Don't be crypto crash collateral – avoid these graphics cards at all costs

Panicking crypto miners are flooding the market with past-it GPUs. Don't fall for it

Nvidia GeForce RTX 3060 Ti graphics card
(Image credit: Nvidia)

Remember when you couldn't get the best graphics cards for love nor money because cryptocurrency miners were buying them all for silly prices? Well, they're back! Back! BACK! And you absolutely shouldn't buy them. Now that cryptocurrencies are worth less than a politician's promise or a corporate's Pride logo, panicking crypto minors are flooding the market with GPUs that have been run too hard for too long – and in some cases they're pretending they're brand new.

The news comes via WCCFtech, which reports that some of the biggest Chinese crypto mining operations are dismantling their entire setups and selling off GPUs in huge numbers. They look like bargains – a GeForce RTX 3060 Ti that was going for $800 a few months ago might be offered for as low as $300 – but if these GPUs were horses they'd be on their way to the glue factory by now. 

Why these bargain GPUs are a really bad buy

We're talking about a lot of GPUs here: since 2021, it's believed that cryptocurrency miners bought over $15 billion of graphics cards. And miners ride their cards hard: where a typical gaming rig will run at full pelt from time to time, it doesn't do it 24/7 and it doesn't do it in a packed, insanely hot room where it's sat next to similarly hard-pushed GPUs heading for meltdown. You wouldn't buy a car that had been driven at 100mph 24/7 for a year and you shouldn't do it with a graphics card either.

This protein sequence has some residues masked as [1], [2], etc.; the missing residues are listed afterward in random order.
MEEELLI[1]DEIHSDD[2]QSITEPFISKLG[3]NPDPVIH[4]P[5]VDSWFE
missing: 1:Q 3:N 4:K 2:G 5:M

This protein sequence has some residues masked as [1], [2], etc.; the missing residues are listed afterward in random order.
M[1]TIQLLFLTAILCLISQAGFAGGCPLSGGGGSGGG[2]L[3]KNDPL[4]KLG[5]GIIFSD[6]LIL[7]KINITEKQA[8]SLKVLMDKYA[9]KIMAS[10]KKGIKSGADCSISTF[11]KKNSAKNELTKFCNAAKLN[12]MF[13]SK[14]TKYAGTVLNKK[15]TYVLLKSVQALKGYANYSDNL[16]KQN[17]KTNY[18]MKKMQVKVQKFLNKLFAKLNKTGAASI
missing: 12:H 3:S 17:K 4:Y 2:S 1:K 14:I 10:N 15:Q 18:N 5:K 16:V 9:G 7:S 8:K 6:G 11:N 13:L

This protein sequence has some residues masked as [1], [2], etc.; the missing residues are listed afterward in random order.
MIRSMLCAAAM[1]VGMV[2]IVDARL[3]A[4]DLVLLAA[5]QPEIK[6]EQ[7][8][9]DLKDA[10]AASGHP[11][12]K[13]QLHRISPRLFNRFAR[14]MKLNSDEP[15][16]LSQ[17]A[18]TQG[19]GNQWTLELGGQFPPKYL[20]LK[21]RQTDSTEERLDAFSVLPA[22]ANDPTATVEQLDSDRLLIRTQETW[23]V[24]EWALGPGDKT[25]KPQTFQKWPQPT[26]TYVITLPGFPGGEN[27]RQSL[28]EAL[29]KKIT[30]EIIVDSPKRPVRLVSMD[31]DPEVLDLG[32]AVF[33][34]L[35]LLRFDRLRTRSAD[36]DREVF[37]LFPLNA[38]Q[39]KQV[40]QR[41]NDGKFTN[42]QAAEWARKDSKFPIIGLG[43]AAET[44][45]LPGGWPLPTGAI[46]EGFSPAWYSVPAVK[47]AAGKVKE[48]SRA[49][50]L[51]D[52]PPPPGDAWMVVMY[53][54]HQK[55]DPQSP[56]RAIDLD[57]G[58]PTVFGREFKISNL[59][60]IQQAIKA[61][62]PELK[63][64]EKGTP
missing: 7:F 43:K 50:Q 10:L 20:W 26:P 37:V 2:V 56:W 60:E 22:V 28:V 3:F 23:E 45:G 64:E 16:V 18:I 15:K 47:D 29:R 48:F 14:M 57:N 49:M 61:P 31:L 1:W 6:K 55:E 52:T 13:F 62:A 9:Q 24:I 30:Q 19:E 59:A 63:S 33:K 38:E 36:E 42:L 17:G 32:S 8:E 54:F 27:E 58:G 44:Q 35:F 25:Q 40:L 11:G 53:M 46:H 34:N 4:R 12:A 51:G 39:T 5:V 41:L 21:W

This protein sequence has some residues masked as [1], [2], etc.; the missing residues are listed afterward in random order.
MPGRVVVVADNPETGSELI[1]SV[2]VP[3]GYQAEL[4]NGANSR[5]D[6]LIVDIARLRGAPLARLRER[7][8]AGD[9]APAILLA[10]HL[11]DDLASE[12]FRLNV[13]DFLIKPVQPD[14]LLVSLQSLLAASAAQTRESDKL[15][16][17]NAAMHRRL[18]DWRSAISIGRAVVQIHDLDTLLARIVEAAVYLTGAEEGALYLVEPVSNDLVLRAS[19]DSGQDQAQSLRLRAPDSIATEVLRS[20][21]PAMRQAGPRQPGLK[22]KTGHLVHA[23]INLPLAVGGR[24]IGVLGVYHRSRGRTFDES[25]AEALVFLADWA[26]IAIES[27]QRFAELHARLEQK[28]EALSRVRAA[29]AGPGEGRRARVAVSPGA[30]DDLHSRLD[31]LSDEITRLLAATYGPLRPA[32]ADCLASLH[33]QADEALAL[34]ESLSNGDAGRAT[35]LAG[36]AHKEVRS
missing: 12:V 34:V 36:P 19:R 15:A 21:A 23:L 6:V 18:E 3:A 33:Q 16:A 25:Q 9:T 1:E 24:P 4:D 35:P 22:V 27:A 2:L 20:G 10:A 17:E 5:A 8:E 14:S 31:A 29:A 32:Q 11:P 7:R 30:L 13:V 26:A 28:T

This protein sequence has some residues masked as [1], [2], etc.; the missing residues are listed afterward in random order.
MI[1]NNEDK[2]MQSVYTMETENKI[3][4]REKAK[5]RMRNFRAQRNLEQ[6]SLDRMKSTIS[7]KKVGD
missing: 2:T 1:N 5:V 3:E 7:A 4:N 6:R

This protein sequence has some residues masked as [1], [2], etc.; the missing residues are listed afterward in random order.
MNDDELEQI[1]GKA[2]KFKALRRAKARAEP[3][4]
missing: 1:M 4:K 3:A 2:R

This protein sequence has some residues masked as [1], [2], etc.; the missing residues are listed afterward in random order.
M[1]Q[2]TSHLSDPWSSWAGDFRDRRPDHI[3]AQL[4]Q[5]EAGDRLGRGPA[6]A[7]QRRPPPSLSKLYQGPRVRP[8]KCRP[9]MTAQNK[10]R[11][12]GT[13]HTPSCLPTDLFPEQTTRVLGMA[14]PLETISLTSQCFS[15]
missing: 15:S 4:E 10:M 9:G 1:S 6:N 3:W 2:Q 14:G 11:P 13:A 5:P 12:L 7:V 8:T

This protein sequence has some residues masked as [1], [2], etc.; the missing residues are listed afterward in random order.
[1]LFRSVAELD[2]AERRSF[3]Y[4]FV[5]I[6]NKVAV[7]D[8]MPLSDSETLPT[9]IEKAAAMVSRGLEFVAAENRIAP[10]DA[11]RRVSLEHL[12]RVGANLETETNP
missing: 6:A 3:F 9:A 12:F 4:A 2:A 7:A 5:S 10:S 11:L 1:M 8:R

Even if you're not worried about the longevity of the card, there's a moral issue here: screw these guys! They've driven the price of GPUs through the roof, they've made life miserable for genuine gaming fans and they've made stacks of cash, often while being really arrogant and dismissive of GPU-starved gamers. It's payback time: save your tears and save your cash for the next GPU generation that's coming this year.

Writer, musician and broadcaster Carrie Marshall has been covering technology since 1998 and is particularly interested in how tech can help us live our best lives. Her CV is a who’s who of magazines, newspapers, websites and radio programmes ranging from T3, Techradar and MacFormat to the BBC, Sunday Post and People’s Friend. Carrie has written thirteen books, ghost-wrote two more and co-wrote another seven books and a Radio 2 documentary series. When she’s not scribbling, she’s the singer in Glaswegian rock band HAVR (havrmusic.com (opens in new tab)).